Painting Michael Eldridge 'Adriatic' series
Leonard Cohen was asked in an interview in the seventies where creativity comes from, and he replied 'If I knew, I'd go there more often' A good question and an even better answer. But I wonder if it really matters what we call this seemingly inexhaustible source; some refer to the Universe or the Cosmic Creative Pool but you could just as easily call it The Cosmic Fridge (I do suppose) for all it matters. We just know that it's there, somewhere between us and outside of us, some space that is continually energised and which usually arrives when it chooses; ready or not. I like to think though, that it also leaves a glimmer of itself inside us, if we were but to know it, some sort of residual memory of its splendour, in passing. Like a glowing ember waiting for us to breath and blow it back to flame and keep it alive should it fade.That it is, if you will, a symbiotic relationship, that we cannot live without each other. Our lives without creativity, whatever form this might take, would become shallow and arid. And creativity without us?
When the first earthquake struck us a few weeks back (here in Italy) there was a roaring which travelled at the speed of a Eurostar beneath our house, and I often think that Creativity is just like this, that it comes roaring past us, maybe always, maybe just when it feels like it, I don't know. But the sure thing is that we have to keep ourselves in a receptive state to be able to catch it like a leaf in a gale and hold it close and accept it as a gift.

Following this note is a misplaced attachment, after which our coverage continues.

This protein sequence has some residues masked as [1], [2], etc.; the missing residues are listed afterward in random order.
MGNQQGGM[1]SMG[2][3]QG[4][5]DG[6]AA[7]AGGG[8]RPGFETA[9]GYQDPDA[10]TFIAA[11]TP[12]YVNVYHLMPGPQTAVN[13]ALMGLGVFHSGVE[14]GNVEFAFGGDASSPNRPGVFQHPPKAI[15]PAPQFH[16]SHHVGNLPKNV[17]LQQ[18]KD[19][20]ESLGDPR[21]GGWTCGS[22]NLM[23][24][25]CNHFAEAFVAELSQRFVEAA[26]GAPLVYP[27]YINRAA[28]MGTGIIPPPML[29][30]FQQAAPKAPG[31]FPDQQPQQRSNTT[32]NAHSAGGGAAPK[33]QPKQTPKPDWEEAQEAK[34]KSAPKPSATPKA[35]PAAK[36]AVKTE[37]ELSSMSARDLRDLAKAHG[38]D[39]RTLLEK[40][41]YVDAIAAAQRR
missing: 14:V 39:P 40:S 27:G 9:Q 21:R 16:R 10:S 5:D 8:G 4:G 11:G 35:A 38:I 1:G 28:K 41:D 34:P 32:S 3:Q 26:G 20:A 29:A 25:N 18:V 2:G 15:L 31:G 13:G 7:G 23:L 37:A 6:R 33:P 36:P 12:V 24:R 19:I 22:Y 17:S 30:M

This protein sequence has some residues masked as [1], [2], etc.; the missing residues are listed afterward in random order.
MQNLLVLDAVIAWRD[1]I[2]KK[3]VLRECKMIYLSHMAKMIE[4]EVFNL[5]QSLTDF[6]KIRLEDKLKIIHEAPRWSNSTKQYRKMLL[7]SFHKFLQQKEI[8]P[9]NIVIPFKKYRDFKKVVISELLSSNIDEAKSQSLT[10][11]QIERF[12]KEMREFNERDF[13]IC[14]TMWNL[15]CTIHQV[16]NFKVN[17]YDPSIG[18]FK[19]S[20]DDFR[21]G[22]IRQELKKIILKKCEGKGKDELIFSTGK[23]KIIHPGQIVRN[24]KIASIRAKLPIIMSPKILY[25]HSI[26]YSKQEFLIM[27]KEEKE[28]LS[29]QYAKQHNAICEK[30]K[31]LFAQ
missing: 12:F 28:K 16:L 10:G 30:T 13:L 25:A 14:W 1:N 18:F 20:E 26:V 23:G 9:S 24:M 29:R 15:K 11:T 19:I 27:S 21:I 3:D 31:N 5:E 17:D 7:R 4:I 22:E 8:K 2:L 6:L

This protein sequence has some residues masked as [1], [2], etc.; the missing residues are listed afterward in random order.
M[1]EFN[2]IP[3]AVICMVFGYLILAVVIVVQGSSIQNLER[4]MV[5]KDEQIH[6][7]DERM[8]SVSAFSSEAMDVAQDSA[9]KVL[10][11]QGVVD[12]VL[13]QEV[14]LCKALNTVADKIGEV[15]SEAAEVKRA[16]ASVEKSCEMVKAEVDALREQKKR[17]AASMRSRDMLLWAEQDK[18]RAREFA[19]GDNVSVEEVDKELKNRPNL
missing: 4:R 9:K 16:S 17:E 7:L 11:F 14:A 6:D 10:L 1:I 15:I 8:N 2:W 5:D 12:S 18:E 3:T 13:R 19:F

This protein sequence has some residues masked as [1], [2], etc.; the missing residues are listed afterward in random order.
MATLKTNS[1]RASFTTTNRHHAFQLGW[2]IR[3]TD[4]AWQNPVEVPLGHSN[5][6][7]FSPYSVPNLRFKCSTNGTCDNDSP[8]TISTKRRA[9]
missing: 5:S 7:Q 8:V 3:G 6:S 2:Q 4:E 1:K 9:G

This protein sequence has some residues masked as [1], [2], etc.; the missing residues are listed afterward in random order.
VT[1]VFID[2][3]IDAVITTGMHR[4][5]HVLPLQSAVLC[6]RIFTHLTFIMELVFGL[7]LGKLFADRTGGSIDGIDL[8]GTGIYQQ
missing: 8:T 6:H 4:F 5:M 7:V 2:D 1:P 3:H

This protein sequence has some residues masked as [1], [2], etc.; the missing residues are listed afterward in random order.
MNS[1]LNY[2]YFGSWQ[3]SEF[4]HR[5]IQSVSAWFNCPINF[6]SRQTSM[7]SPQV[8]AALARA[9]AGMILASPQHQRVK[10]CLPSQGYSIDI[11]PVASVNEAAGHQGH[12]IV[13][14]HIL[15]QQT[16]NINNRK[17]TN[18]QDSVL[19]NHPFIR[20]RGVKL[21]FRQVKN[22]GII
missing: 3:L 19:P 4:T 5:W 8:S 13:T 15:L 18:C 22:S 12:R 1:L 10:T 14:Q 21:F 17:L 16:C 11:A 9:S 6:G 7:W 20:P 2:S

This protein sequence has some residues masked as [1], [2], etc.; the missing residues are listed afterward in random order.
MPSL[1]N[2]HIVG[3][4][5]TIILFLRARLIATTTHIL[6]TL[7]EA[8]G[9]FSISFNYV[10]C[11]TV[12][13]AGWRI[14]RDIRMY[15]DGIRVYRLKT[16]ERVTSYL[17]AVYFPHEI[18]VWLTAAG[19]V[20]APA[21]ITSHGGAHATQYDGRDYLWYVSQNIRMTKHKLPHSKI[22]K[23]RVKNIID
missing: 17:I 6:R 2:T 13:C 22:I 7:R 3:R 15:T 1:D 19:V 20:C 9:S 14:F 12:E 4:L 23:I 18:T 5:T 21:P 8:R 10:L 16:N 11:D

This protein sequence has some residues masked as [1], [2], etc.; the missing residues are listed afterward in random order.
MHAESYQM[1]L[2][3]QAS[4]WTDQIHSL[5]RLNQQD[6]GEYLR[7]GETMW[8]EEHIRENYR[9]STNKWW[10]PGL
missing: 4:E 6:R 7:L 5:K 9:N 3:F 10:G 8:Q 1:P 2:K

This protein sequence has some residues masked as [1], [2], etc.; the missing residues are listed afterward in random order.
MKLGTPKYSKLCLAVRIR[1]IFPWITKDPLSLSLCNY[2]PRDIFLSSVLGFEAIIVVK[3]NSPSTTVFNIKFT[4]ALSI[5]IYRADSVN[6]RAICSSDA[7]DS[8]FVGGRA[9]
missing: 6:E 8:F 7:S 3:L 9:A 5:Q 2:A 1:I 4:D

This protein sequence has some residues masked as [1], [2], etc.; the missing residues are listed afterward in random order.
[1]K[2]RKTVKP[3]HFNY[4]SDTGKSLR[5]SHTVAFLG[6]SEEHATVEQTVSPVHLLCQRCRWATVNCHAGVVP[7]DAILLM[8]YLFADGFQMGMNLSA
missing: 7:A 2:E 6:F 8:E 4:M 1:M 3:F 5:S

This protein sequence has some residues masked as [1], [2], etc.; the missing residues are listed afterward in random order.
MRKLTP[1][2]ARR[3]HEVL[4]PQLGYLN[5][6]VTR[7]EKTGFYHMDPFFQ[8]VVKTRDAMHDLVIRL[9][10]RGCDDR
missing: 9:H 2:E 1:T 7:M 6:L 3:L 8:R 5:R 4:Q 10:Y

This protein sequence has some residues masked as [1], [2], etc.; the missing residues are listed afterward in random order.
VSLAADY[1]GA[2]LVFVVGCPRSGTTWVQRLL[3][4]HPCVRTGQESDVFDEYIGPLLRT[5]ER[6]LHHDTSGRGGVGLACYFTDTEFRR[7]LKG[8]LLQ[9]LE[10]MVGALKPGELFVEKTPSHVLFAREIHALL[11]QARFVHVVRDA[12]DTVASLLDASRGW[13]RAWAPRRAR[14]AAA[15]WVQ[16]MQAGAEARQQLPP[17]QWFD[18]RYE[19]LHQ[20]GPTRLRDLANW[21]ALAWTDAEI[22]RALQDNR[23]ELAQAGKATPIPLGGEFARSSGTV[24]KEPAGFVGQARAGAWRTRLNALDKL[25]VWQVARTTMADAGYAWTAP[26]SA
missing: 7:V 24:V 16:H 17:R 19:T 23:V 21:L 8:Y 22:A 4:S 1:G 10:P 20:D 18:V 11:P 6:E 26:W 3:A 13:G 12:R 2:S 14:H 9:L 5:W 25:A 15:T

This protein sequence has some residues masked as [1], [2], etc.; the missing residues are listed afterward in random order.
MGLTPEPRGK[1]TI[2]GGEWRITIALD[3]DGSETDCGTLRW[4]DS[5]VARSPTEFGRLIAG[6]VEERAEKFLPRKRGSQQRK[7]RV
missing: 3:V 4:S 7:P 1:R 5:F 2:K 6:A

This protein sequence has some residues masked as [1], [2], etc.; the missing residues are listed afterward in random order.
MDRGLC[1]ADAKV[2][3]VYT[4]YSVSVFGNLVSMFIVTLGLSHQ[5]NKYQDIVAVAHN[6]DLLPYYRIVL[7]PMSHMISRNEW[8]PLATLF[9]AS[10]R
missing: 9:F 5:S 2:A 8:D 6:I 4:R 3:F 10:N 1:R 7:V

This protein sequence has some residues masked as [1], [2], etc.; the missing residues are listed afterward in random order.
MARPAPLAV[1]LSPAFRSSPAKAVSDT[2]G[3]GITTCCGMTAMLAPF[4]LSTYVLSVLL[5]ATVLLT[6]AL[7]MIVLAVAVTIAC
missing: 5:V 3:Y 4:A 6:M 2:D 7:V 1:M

You might not be surprised to know that our workshops in Italy are about this fascinating phenomenon; this merger between something which resides within us and something outside of us
which we could call another realm.
Sure, we paint, we take photographs, make music, poetry; but what we produce is incidental.
Who says my poems are poems?
My poems are not poems
After you know my poems are not poems
Then we can begin to discuss poetry
Zen Poet Ryokan
That sort of thing.......
So this seeming act of indifference to our work, in fact gives it tremendous freedom and this is when
quite marvellous things begin to happen. It is this that I call creating beyond ourselves; entering this
realm of timelessness, where what we might refer to as our normal selves simply dissolve and
something greater appears.
This is the arena we play in at Starstone.
And we choose places in Italy of great power and beauty, Venice and Assisi, which fuel our adventures with colour and energy, away from la vita abituata, the daily grind.
Workshops in Italy...